Healing the world, one person at a time

Healing the World, One Person at a Time: Things You Can Do to Celebrate World Mental Health Day

Authored by the Synapse Team.

This blog post contains content that covers mental health and wellness topics. We are not medical professionals, so please always seek the advice or care from a mental health or health care professional to find out how this topic may or may not apply to your unique situation or overall health.

World Mental Health Day is October 10. Here are some ideas for how you can actively help:
  • Change usually begins with ourselves, so try taking a mental health screening online. While this is not a substitute for visiting your doctor, it will provide a snapshot of your current mental health. Mental Health America notes, “If your results indicate you may be experiencing symptoms of a mental illness, consider sharing your results with someone. A mental health provider (such as a doctor or a therapist) can give you a full assessment and talk to you about options for how to feel better.”
  • Get trained on how to be there for someone who is going through a mental health crisis. The Born this Way Foundation and Jack.org. If you complete the training and are between the ages of 13-24 you may bring in your certificate to a participating Pima County Public Library and get a $40 Visa Gift Card. Follow this link for more information.
  • Reach out to a friend. We need our friends and our friends need us. Right now so many people could do with a phone call, a coffee, an encouraging text or to share a meal. Getting enough socialization is so important to maintain good mental health and it’s nice to get in touch with a friend to see how things are going. Even if all you say or write is, “I just want you to know that I am here for you and I’m so glad we are friends.” that is a wonderful thing to do on World Mental Health Day!
  • If you think that a loved one is struggling with their mental health then it’s time to start the conversation about getting them help. This can be a hard conversation to have, so try reading this article and this one before getting started. You can do hard things! We believe in you!
  • Give someone a gift. All you really need to give is a smile or a genuine compliment to make the world a brighter, better place. The gift of your presence, your time, and your attention is the best gift you have to give. Of course, surprise gifts are fun, too! Surprise a friend or yourself with a little something!
  • Be yourself. You are absolutely wonderful and, as author/artist SARK says, you are wonderFULL! There’s no one like you! Let go of comparison and harsh self judgement and see how much happier you feel. As Teddy Roosevelt said, “Comparison is the thief of joy.”
  • Get enough sleep. “Oh, yeah? How do I do that?” We can almost hear you say that, and so here’s some tips from the Mayo Clinic (you're welcome!).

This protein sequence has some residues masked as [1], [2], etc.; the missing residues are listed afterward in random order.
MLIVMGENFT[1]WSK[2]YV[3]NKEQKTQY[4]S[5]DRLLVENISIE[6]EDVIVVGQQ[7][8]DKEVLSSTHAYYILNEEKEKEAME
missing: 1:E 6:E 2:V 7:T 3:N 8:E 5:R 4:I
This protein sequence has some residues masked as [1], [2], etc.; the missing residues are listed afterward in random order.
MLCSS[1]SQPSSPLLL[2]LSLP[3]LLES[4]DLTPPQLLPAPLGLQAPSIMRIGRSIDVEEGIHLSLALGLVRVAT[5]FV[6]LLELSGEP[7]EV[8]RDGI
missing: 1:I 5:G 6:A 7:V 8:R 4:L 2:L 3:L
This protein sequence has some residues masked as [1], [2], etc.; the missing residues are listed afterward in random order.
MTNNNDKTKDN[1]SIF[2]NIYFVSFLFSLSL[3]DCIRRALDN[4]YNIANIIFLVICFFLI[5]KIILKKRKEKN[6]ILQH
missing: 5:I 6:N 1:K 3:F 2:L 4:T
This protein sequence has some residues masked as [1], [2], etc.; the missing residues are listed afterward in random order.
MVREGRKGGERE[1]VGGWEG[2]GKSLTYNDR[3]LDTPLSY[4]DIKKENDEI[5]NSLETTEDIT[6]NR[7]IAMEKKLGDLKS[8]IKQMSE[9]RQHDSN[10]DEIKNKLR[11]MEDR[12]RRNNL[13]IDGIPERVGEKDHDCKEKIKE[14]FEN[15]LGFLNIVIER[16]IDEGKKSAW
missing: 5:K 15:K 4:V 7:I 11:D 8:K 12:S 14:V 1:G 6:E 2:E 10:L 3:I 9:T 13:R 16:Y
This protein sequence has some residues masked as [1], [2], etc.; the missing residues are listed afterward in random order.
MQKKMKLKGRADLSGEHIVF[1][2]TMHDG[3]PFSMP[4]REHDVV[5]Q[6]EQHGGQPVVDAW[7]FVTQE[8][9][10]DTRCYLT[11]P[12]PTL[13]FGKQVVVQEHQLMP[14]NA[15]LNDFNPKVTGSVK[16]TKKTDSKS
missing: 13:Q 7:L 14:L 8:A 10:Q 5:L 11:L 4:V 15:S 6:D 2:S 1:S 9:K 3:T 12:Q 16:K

• Practice Mindfulness. Some members of the Synapse Team practice yoga, meditation, autogeneic training, and tai chi—the ultimate goal being to take 20 minutes or so to try to calm and reunite your body and mind. You will feel so much more calm and relaxed. Sometimes meditation apps can help you begin a practice, so feel free to check out the free meditation apps recommended in this Real Simple article and dip your toes in! There’s also an app offered by the Plum Village community of the late Thich Nhat Hahn.  
  • Are you a fan of Podcasts? Here’s a list of recommendations of podcasts about mental health so you can get listening!
  • Take a break. Seriously, it’s really good for your mental health!
  • Share your mental health story with the public through one of NAMI’s nationwide initiatives
  • Donate to charities such as NAMI, Jed Foundation, Trevor Project, Active Minds, American Foundation for Suicide Prevention, NEDA, WHO, and To Write Love on Her Arms.
  • Complete training to become a crisis line attendant.
  • Speak openly about your experiences with mental health and wellness so as to fight the stigma around “admitting to” or talking about such challenges.
  • Register for a NAMI walk, or other similar event and encourage friends and family to join you.
  • Follow reputable mental health organizations on social media and re-share important information to your followers/friends.
Get help:
  • Ready to connect with a mental health professional? Visit the You Are Not Alone, Pima County Health Department to be connected with COPE Community Services.
  • In a crisis? Text HOME to 741741. Need further support? Call (520) 622-6000 to be connected to the Crisis Response Network.
  • Suicide Hotline: dial 988 to be connected immediately to someone who can provide free, confidential support 24/7.
  • The Trevor Project provides 24/7 support to the LGBTQIA+ community. Call 1-866-488-7386 or text “Start” to 678-678 to be connected to a counselor.